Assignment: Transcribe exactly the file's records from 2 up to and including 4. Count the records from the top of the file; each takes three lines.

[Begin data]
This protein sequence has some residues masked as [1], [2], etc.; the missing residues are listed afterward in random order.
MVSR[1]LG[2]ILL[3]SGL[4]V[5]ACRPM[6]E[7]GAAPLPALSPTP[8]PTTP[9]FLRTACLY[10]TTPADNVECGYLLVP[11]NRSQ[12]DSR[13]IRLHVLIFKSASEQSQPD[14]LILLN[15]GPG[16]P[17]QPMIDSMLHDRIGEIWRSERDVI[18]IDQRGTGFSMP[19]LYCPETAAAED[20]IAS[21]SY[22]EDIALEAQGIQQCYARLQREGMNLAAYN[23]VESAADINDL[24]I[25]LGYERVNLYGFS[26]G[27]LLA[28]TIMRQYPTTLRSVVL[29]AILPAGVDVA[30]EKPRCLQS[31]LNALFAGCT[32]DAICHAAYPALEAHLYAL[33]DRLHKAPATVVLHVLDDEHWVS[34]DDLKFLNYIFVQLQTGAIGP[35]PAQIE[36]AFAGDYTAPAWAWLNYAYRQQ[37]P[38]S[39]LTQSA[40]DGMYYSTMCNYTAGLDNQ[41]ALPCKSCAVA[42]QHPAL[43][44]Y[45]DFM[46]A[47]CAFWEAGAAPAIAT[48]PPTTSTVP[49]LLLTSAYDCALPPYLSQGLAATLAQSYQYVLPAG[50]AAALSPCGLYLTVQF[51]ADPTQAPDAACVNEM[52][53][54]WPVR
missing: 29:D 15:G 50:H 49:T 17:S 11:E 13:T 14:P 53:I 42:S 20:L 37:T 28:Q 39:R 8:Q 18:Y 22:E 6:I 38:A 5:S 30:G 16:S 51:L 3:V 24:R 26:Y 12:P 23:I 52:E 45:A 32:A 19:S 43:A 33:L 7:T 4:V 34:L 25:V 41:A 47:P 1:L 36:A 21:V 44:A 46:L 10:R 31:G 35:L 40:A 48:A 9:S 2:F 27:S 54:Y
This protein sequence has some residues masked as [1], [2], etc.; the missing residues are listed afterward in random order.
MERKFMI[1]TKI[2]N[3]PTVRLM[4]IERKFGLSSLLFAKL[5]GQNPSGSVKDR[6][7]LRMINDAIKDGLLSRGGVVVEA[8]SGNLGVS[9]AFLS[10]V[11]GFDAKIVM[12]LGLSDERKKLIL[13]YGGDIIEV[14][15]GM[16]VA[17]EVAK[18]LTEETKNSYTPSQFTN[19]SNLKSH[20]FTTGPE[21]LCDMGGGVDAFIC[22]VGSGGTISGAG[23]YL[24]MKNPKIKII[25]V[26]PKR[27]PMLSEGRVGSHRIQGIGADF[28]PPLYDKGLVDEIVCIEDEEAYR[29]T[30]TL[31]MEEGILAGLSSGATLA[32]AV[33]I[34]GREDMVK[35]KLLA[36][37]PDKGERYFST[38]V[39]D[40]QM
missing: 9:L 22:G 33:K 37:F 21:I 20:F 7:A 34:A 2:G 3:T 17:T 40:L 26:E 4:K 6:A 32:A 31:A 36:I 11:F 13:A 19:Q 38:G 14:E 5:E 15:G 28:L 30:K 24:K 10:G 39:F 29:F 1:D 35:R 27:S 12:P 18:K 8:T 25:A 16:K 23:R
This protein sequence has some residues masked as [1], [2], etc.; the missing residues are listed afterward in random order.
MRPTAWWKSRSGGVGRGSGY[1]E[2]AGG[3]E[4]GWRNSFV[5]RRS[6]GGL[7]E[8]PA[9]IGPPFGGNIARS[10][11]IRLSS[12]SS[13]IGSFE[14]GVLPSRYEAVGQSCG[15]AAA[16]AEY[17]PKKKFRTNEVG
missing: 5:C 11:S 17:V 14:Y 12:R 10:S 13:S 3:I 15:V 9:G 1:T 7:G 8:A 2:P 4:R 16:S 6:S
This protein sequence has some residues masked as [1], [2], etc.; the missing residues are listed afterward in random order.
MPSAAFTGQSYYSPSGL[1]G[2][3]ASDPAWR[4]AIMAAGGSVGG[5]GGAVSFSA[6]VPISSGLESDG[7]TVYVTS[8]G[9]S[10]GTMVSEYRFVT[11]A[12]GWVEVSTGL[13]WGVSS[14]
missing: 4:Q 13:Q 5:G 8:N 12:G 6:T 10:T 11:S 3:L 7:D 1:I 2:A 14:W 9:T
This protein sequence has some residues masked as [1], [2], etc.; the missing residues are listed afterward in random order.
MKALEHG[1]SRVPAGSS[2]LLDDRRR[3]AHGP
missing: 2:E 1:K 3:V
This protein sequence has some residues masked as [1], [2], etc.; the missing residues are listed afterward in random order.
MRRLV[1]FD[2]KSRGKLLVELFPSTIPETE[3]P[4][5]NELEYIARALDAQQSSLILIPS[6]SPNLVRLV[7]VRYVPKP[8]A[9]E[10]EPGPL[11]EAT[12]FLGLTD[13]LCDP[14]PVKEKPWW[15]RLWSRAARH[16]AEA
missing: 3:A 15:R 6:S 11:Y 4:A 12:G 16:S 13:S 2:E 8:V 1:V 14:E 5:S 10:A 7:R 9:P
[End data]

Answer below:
This protein sequence has some residues masked as [1], [2], etc.; the missing residues are listed afterward in random order.
MERKFMI[1]TKI[2]N[3]PTVRLM[4]IERKFGLSSLLFAKL[5]GQNPSGSVKDR[6][7]LRMINDAIKDGLLSRGGVVVEA[8]SGNLGVS[9]AFLS[10]V[11]GFDAKIVM[12]LGLSDERKKLIL[13]YGGDIIEV[14][15]GM[16]VA[17]EVAK[18]LTEETKNSYTPSQFTN[19]SNLKSH[20]FTTGPE[21]LCDMGGGVDAFIC[22]VGSGGTISGAG[23]YL[24]MKNPKIKII[25]V[26]PKR[27]PMLSEGRVGSHRIQGIGADF[28]PPLYDKGLVDEIVCIEDEEAYR[29]T[30]TL[31]MEEGILAGLSSGATLA[32]AV[33]I[34]GREDMVK[35]KLLA[36][37]PDKGERYFST[38]V[39]D[40]QM
missing: 9:L 22:G 33:K 37:F 21:I 20:F 7:A 34:A 2:G 3:T 17:T 40:L 26:E 4:K 6:A 32:A 31:A 36:I 11:F 13:A 19:Q 38:G 14:E 5:E 15:G 28:L 30:K 24:K 10:G 39:F 29:F 1:D 35:R 27:S 12:P 18:K 8:T 25:A 16:K 23:R
This protein sequence has some residues masked as [1], [2], etc.; the missing residues are listed afterward in random order.
MRPTAWWKSRSGGVGRGSGY[1]E[2]AGG[3]E[4]GWRNSFV[5]RRS[6]GGL[7]E[8]PA[9]IGPPFGGNIARS[10][11]IRLSS[12]SS[13]IGSFE[14]GVLPSRYEAVGQSCG[15]AAA[16]AEY[17]PKKKFRTNEVG
missing: 5:C 11:S 17:V 14:Y 12:R 10:S 13:S 3:I 15:V 9:G 1:T 7:G 8:A 2:P 4:R 16:S 6:S
This protein sequence has some residues masked as [1], [2], etc.; the missing residues are listed afterward in random order.
MPSAAFTGQSYYSPSGL[1]G[2][3]ASDPAWR[4]AIMAAGGSVGG[5]GGAVSFSA[6]VPISSGLESDG[7]TVYVTS[8]G[9]S[10]GTMVSEYRFVT[11]A[12]GWVEVSTGL[13]WGVSS[14]
missing: 4:Q 13:Q 5:G 8:N 12:G 6:T 10:T 11:S 3:L 7:D 1:I 2:A 14:W 9:T